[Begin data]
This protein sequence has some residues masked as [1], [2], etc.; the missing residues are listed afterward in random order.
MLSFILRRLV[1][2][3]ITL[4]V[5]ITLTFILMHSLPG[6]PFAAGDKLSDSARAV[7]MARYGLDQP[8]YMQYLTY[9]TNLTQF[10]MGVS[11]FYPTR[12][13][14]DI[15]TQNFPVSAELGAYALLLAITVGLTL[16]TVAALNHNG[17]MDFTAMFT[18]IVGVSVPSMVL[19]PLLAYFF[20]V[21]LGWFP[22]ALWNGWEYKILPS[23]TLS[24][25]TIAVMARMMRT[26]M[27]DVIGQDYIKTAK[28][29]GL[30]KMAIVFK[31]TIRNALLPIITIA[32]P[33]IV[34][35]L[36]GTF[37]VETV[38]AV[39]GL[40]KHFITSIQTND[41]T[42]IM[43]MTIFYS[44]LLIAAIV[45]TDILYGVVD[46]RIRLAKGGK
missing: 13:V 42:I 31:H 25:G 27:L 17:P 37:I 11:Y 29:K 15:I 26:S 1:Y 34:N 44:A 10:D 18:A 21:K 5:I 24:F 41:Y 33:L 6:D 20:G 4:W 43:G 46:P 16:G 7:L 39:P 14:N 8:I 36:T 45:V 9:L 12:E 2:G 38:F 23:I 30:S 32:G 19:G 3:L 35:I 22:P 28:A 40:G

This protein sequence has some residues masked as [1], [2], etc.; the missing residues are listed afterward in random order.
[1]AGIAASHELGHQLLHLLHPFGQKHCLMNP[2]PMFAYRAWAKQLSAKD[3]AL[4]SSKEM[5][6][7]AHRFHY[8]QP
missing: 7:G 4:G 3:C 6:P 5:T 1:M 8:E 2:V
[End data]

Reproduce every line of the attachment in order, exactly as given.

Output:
This protein sequence has some residues masked as [1], [2], etc.; the missing residues are listed afterward in random order.
MLSFILRRLV[1][2][3]ITL[4]V[5]ITLTFILMHSLPG[6]PFAAGDKLSDSARAV[7]MARYGLDQP[8]YMQYLTY[9]TNLTQF[10]MGVS[11]FYPTR[12][13][14]DI[15]TQNFPVSAELGAYALLLAITVGLTL[16]TVAALNHNG[17]MDFTAMFT[18]IVGVSVPSMVL[19]PLLAYFF[20]V[21]LGWFP[22]ALWNGWEYKILPS[23]TLS[24][25]TIAVMARMMRT[26]M[27]DVIGQDYIKTAK[28][29]GL[30]KMAIVFK[31]TIRNALLPIITIA[32]P[33]IV[34][35]L[36]GTF[37]VETV[38]AV[39]GL[40]KHFITSIQTND[41]T[42]IM[43]MTIFYS[44]LLIAAIV[45]TDILYGVVD[46]RIRLAKGGK
missing: 13:V 42:I 31:H 25:G 27:L 17:P 37:I 11:Y 29:K 15:I 26:S 1:Y 34:N 44:A 10:D 18:A 21:K 5:I 24:F 41:Y 33:L 6:D 20:G 4:W 43:G 46:P 16:G 7:L 39:P 14:N 8:I 36:T 45:V 9:L 12:E 2:G 38:F 23:I 30:S 32:G 19:G 3:L 35:I 22:P 28:A 40:G

This protein sequence has some residues masked as [1], [2], etc.; the missing residues are listed afterward in random order.
[1]AGIAASHELGHQLLHLLHPFGQKHCLMNP[2]PMFAYRAWAKQLSAKD[3]AL[4]SSKEM[5][6][7]AHRFHY[8]QP
missing: 7:G 4:G 3:C 6:P 5:T 1:M 8:E 2:V